Edgefield, SC: The Turning Point for Pottery in North America
By Doug Peterson, LAS News Bureau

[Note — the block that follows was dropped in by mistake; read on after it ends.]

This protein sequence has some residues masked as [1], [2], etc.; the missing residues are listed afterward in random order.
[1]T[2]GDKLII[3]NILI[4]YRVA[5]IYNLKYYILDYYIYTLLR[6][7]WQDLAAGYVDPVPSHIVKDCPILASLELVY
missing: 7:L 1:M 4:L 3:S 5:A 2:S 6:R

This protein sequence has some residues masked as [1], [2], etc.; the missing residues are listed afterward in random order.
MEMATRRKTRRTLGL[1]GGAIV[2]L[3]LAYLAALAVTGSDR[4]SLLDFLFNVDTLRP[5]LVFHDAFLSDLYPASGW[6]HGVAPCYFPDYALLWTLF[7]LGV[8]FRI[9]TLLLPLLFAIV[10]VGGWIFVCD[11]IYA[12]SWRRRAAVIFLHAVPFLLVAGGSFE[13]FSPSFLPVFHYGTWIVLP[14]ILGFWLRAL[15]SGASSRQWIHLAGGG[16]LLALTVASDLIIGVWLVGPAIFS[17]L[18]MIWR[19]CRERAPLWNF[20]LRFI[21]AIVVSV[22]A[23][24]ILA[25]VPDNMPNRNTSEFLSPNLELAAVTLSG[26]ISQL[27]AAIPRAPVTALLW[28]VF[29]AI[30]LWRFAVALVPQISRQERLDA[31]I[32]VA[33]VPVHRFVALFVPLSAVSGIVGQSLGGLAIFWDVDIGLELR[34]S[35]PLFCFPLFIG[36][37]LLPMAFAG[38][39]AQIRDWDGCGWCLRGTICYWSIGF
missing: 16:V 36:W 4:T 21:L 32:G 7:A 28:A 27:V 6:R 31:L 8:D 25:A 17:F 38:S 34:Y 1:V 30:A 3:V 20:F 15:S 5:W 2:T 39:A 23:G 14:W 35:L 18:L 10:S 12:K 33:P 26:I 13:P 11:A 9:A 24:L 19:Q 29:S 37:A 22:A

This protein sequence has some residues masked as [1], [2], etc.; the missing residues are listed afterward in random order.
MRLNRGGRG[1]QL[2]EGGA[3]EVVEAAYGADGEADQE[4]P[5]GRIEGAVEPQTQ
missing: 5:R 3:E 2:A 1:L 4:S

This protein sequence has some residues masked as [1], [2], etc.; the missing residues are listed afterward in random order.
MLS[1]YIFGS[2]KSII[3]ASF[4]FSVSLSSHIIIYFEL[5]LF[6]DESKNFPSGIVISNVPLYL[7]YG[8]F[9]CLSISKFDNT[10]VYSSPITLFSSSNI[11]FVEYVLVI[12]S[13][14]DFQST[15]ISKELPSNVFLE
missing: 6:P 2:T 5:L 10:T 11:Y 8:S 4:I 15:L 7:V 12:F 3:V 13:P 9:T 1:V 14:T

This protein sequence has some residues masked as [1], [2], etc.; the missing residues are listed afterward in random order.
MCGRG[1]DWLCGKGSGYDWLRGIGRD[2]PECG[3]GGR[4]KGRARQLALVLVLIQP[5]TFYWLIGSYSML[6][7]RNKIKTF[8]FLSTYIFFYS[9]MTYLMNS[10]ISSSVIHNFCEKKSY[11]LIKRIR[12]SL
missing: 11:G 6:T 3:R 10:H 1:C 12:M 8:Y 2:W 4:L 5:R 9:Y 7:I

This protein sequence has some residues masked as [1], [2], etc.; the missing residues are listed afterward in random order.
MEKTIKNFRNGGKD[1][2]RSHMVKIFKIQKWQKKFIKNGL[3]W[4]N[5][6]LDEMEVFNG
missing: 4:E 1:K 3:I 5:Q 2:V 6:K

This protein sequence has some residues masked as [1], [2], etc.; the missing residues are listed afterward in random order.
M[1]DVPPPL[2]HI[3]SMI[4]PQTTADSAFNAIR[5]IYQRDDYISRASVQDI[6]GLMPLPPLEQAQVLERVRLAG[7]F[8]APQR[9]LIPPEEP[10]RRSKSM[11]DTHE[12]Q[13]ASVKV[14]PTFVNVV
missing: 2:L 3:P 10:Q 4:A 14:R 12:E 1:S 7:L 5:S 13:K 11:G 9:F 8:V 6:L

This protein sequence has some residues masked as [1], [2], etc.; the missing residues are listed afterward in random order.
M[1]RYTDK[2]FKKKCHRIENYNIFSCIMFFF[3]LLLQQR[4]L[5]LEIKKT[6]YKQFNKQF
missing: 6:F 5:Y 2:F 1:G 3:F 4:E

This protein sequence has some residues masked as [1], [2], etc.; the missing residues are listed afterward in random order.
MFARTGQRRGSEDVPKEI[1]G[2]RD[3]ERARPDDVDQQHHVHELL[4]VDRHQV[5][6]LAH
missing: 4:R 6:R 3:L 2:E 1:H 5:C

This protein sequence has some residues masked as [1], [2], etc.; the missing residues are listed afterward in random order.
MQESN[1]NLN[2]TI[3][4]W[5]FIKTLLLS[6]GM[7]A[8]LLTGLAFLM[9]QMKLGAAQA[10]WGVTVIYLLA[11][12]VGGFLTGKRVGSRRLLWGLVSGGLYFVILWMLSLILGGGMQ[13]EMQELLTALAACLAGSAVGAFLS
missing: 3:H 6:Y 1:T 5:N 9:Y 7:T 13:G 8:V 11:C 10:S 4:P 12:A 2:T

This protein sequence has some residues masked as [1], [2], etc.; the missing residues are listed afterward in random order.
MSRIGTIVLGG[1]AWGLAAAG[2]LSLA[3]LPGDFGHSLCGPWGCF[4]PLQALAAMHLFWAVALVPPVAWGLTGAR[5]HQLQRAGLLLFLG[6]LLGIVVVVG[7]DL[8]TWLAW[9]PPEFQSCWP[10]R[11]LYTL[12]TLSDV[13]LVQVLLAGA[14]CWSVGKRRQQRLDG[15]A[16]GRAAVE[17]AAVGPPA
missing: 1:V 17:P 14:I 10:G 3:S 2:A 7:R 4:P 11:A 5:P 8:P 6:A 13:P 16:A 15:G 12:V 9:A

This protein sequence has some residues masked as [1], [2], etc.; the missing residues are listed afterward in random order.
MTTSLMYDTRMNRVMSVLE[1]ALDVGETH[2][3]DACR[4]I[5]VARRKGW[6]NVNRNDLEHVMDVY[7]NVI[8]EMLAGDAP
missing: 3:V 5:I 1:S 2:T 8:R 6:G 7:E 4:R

Dave the Potter was openly breaking state law when he inscribed his name, along with poetry and Bible verses, in the pottery he created in South Carolina. That’s because it was illegal in the early 19th century for a slave like Dave to read or write, let alone propagate simple inscribed rhymes such as: “I wonder where is all my relation / Friendship to all — and, every nation.” Today, pottery created by Dave the Potter can be found in museums across the world, including the Smithsonian. University of Illinois anthropologists have now gone back to the source of this amazing craftsmanship, unearthing the Pottersville kiln where it is believed that Dave became a master potter. This kiln was also the first to use alkaline glazing in North America—a major breakthrough in pottery. From May through June, anthropology graduate student George Calfas led a team of undergraduate students, including five LAS students. Working in muggy, 100-degree weather, they uncovered the industrial-scale kiln used to make pottery at Pottersville, about a mile from Edgefield, S.C. [Follow link above for full article]

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